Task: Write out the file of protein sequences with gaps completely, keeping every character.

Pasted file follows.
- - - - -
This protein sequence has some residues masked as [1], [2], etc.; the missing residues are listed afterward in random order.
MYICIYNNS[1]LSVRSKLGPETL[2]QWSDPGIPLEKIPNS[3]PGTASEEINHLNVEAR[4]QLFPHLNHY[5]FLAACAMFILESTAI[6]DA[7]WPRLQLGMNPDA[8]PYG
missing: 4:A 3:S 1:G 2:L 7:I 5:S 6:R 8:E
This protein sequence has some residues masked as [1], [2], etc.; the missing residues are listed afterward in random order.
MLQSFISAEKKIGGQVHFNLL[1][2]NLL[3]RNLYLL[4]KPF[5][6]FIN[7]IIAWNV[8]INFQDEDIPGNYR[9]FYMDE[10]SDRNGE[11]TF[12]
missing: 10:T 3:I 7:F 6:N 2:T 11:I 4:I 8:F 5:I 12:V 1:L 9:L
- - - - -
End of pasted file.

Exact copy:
This protein sequence has some residues masked as [1], [2], etc.; the missing residues are listed afterward in random order.
MYICIYNNS[1]LSVRSKLGPETL[2]QWSDPGIPLEKIPNS[3]PGTASEEINHLNVEAR[4]QLFPHLNHY[5]FLAACAMFILESTAI[6]DA[7]WPRLQLGMNPDA[8]PYG
missing: 4:A 3:S 1:G 2:L 7:I 5:S 6:R 8:E
This protein sequence has some residues masked as [1], [2], etc.; the missing residues are listed afterward in random order.
MLQSFISAEKKIGGQVHFNLL[1][2]NLL[3]RNLYLL[4]KPF[5][6]FIN[7]IIAWNV[8]INFQDEDIPGNYR[9]FYMDE[10]SDRNGE[11]TF[12]
missing: 10:T 3:I 7:F 6:N 2:T 11:I 4:I 8:F 5:I 12:V 1:L 9:L